Internet Governance discussed in Baku as activists consider impact on forthcoming Presidential elections.

The opening session of the Internet Governance Forum in Baku. (Photo: Mehman Huseynov).

The VII Internet Governance Forum (IGF) was held in Baku from 6-9 November 2012. In the run-up to the event, local and international human rights watchdog organisations have voiced concerns about freedom of expression online in Azerbaijan. Marion Kipiani followed the event and spoke to some of the participants.

The Internet Governance Forum (IGF) is an annual meeting convened by the United Nations Secretary-General, bringing together governments, civil society and other stakeholders to discuss public policy issues related to the internet. This year’s IGF, hosted in Baku from 6 to 9 November 2012, focused on the role of Internet governance in promoting development. In addressing greetings to the participants of the IGF, President of Azerbaijan Ilham Aliyev said his government was paying special attention to the development of information and communication technologies (ICTs). The President in his statement said Azerbaijan was respecting the freedom of the Internet, as shown by a number of Internet-based radio and TV stations, electronic newspapers and magazines, and the availability of social networks. The statement further noted that thousands of bloggers in Azerbaijan were freely engaging in their activity online. Local and international human rights watchdog organisations begged to differ.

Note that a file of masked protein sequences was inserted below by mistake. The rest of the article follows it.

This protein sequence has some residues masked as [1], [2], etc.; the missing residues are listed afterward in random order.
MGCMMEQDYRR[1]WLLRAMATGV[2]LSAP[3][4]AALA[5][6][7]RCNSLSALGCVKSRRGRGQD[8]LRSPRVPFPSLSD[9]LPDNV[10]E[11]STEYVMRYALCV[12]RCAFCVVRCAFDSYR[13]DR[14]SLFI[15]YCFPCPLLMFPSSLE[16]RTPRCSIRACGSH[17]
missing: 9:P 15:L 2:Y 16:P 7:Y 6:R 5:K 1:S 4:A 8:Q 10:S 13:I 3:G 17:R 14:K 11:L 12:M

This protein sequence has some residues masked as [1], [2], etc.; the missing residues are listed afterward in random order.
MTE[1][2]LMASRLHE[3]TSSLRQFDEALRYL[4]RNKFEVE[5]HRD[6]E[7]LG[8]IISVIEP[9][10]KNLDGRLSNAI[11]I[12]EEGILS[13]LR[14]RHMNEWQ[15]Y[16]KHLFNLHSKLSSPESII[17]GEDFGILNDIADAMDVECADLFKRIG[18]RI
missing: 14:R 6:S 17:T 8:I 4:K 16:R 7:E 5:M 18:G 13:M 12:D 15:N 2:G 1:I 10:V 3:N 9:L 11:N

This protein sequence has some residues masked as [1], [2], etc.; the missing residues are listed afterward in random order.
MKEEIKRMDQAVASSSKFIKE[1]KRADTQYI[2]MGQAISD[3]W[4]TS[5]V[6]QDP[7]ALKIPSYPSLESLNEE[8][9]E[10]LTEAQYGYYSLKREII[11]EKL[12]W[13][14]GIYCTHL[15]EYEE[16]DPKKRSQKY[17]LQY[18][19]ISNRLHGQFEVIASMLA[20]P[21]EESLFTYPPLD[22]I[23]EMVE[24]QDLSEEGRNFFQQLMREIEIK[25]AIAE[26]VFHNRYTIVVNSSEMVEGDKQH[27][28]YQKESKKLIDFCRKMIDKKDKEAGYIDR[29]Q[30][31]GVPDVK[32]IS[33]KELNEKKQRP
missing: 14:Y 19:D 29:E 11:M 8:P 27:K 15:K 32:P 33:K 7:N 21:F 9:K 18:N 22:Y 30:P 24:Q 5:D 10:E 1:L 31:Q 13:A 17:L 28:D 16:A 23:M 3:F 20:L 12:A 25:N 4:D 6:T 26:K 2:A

In a briefing paper released just days before the start of the IGF, Human Rights Watch (HRW) noted a “shrinking space for media freedom” in Azerbaijan. The government of Azerbaijan, HRW says in the briefing paper, has a “worsening record on freedom of expression, online and offline.” The paper details the cases of eight journalists and three human-rights defenders who are currently serving prison sentences, as well as cases of intimidation and harassment of independent journalists and civil society activists. HRW further states that the Azerbaijani authorities are misusing narcotic and defamation charges to silence criticism and unduly restrict the right of assembly. Giorgi Gogia, a senior South Caucasus researcher with HRW said in press statement that in order to fully realize the Internet’s potential for human development, “Azerbaijan should protect its citizens’ ability to express themselves online and off without fear of reprisal.” Fear of reprisals and the effects it can have on freedom of expression online was among the major concerns addressed by a pre-event to the IGF entitled “Human Rights and Internet Governance Must Go Hand-in-Hand”.

The pre-event was organised on 5 November by the Expression Online Initiative, a coalition of non-governmental organisations comprising the Institute for Reporters’ Freedom and Safety (IRFS), Human Rights Club (HRC) and the Azerbaijan Media Centre (AMC), and featured United Nations Special Rapporteur on the promotion and protection of the right to freedom of opinion and expression Frank La Rue, as well as speakers from the Organisation for Security and Cooperation in Europe (OSCE) and international NGOs Freedom House and Index on Censorship.